Network tackles African transport and environment issues

29 March 2010

Assoc Prof Marianne Vanderschuren The wheels are turning: Assoc Prof Marianne Vanderschuren is leading the South African component of an international network that will be looking into Africa's ongoing transport concerns.

Researchers at the University of Cape Town are part of an international effort to tackle problems such as traffic congestion, air pollution and road safety in Africa.

Leading South Africa's contribution in the Transport and Environment-Science Technology (TEST) Network, Associate Professor Marianne Vanderschuren of UCT's Centre of Transport Studies is co-ordinating a national drive to strengthen scientific and technological support for the implementation of sustainable transport policies in the country.

"Road safety, traffic congestion, urban air pollution, road maintenance, accessibility and mobility problems are key challenges in South Africa," says Vanderschuren. "Transport policies that deliver sustainable cities, healthy citizens, development and poverty eradication are urgently needed."

The TEST Network is led by the Stockholm Environment Institute at the University of York in the UK, and the European branch of the Institute for Transportation and Development Policy, based in Germany. The network involves universities from six African countries, UN-Habitat, and the International Forum for Rural Transport and Development (IFRTD). It is funded by the EC African, Caribbean and Pacific Group of States (ACP) Science and Technology Programme.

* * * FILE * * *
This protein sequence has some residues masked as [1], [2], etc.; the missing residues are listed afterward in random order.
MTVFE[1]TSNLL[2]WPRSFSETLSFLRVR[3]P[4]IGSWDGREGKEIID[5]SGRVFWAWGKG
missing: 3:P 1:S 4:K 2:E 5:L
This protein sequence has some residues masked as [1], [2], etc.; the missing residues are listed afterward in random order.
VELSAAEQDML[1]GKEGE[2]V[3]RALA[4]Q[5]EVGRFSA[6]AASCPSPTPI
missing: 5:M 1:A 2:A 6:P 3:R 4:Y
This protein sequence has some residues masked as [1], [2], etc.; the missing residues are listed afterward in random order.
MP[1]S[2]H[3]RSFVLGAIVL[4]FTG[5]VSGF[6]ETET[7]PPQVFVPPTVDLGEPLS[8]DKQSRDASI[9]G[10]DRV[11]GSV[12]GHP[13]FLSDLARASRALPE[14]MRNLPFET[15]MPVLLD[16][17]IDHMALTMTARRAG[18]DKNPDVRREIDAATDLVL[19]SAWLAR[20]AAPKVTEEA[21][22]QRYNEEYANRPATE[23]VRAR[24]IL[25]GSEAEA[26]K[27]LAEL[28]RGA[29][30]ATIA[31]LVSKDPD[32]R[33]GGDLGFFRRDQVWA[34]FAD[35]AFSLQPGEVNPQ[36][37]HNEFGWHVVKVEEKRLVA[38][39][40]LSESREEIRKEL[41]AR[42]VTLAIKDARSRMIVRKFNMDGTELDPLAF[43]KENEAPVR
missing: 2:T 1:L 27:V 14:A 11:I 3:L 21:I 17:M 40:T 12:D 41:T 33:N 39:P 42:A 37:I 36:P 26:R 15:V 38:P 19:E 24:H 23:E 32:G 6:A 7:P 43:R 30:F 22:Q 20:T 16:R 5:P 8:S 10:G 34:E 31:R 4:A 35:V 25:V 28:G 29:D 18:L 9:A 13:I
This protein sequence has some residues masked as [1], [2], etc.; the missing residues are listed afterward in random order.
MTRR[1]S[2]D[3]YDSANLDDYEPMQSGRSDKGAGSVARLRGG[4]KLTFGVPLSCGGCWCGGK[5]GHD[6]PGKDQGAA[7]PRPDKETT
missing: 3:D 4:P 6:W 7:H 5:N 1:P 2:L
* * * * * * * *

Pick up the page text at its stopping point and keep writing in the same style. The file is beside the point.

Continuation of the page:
Other African partners include Universidade Eduardo Mondlane in Mozambique, Ardhi University of Tanzania, Makerere University in Uganda, the University of Zimbabwe and the University of Zambia.

The three-year capacity-building project will strengthen networking, share knowledge, and enhance research capacity on transport and environment science and technological issues.

"We aim to mount a determined effort to improve air quality, reduce death and injury on the roads, reduce greenhouse gases and widen opportunity and accessibility for all, but especially those on very low incomes," adds Vanderschuren.

At its inaugural meeting at UCT earlier this year, participants agreed on a programme of activities for the network, including an assessment of research capacity, benchmarking good transport practice and communicating the science to key stakeholders.

The programme of activities will culminate in a United Nations Regional Policy Dialogue on Transport and Environment Science and Technology at the United Nations Environment Programme headquarters in Nairobi in 2012.

For further information about the TEST Network and the South African activities within it, contact Vanderschuren at telephone 021 650 2593 or email Marianne Vanderschuren.

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